We at AirGradient are on a quest to democratize air quality monitoring with our open source, open hardware and open data approach. We strongly believe that accurate air quality monitoring should be affordable and that air quality data should be seen as a public good.
Recently, I was surprised to see in the terms and conditions of one of the most popular low-cost outdoor air quality monitor the following:
Sharing of Sensor Data With Third Parties.
Data collected by COMPANYNAME Sensors may only be shared with COMPANYNAME and third-parties approved of in writing by COMPANYNAME. Pre-approved third-parties are listed as available “Data Processors” in the Sensor registration process. You may not share COMPANYNAME Data to third-parties outside of those listed without the prior express written permission of COMPANYNAME.
Further down in the terms, the company explicitly claims ownership on the air quality data that the monitor collects.
I do not want to name the company because in general I do like their products, and they have contributed quite a lot to raise awareness that low-cost air quality monitors have a significant role besides much more expensive reference stations.
However, I do not think it’s right to charge people for hardware and then restrict the use of the very main feature that the device provides - Air Quality Data.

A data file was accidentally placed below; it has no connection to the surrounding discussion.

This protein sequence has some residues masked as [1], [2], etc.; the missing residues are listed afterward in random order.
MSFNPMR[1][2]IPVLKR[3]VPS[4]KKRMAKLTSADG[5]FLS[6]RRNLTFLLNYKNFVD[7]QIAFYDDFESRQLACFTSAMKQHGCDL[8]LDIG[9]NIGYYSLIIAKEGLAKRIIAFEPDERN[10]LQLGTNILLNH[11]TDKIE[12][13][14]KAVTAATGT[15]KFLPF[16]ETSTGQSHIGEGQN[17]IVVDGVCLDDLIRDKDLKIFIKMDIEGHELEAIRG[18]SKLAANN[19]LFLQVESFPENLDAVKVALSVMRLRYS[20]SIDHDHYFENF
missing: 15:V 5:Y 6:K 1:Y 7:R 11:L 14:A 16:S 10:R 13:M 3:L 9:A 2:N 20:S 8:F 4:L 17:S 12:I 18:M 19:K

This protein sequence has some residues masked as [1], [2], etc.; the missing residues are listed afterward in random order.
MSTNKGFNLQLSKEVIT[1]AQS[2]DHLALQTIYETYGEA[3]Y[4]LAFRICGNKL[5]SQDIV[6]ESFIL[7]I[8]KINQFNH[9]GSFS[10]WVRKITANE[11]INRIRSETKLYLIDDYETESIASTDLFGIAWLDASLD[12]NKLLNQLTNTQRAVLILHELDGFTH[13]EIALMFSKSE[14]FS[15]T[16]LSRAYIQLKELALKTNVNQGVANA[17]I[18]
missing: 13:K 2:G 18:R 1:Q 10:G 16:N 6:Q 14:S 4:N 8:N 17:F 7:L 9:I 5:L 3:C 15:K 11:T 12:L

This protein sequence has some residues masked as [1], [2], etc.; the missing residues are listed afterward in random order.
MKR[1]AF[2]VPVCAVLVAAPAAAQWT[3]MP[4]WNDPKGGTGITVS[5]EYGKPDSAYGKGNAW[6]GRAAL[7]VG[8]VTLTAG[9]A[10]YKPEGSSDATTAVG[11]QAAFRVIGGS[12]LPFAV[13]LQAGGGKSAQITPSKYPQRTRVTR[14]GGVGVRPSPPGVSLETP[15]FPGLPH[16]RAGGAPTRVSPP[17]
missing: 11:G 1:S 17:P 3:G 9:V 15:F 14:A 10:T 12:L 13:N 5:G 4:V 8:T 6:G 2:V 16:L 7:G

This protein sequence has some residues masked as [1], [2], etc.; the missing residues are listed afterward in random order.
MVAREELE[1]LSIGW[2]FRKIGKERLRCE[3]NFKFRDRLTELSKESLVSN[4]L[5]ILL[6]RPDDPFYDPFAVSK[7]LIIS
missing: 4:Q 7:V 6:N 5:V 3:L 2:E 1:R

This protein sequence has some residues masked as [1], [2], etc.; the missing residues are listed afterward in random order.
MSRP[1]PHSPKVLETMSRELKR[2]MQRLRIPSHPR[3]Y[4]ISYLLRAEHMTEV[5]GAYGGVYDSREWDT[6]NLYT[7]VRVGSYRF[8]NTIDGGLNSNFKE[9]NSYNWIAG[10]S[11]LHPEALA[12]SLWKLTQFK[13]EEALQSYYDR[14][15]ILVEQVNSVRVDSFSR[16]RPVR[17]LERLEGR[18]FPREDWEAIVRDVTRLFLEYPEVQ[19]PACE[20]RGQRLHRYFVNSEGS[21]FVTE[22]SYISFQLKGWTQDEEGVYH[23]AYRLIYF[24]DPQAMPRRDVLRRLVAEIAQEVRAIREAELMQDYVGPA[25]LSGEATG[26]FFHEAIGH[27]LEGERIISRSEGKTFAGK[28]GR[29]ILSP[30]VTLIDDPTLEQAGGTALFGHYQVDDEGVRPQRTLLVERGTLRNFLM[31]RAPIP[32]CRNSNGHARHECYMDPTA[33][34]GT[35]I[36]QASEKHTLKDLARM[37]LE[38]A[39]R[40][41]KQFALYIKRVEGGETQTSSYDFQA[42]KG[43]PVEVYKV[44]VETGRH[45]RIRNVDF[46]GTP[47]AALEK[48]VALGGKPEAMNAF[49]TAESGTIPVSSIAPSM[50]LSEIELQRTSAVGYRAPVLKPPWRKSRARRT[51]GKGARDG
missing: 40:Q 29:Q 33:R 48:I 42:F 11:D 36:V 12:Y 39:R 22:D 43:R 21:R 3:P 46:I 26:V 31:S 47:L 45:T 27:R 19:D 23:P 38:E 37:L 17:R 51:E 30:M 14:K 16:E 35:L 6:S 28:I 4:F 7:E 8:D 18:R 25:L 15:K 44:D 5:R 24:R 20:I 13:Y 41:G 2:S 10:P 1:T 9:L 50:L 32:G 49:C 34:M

Why do I think so?
Restricting data sharing with third parties, will result in less available information to the public. In times of high air pollution, e.g. with the current wildfires in Canada, access to air pollution data is critical for health protection.
Restricting the usage of data also hinders innovation as companies and research institutions cannot fully utilize the data. Innovations such as effective real-time alert systems for air quality cannot be implemented by 3rd parties (including governments) if they are not allowed to use the data.
Another area with huge potential is using machine learning for air quality forecasting which can help not only the public in general but also emergency responders e.g. fire fighters. For this, access to large sets of data is very important.
I also just don’t think its morally right that you pay to own a device but then can’t fully use it due to some legal terms.
Is this part of a larger trend?
Somehow this fits into the general trend to force people into proprietary ecosystems, subscriptions, closed data standards and making devices hard to repair. We at AirGradient believe that this is not good for consumers and society in general and want to show with our open-hardware air quality monitors and kits that there are alternatives.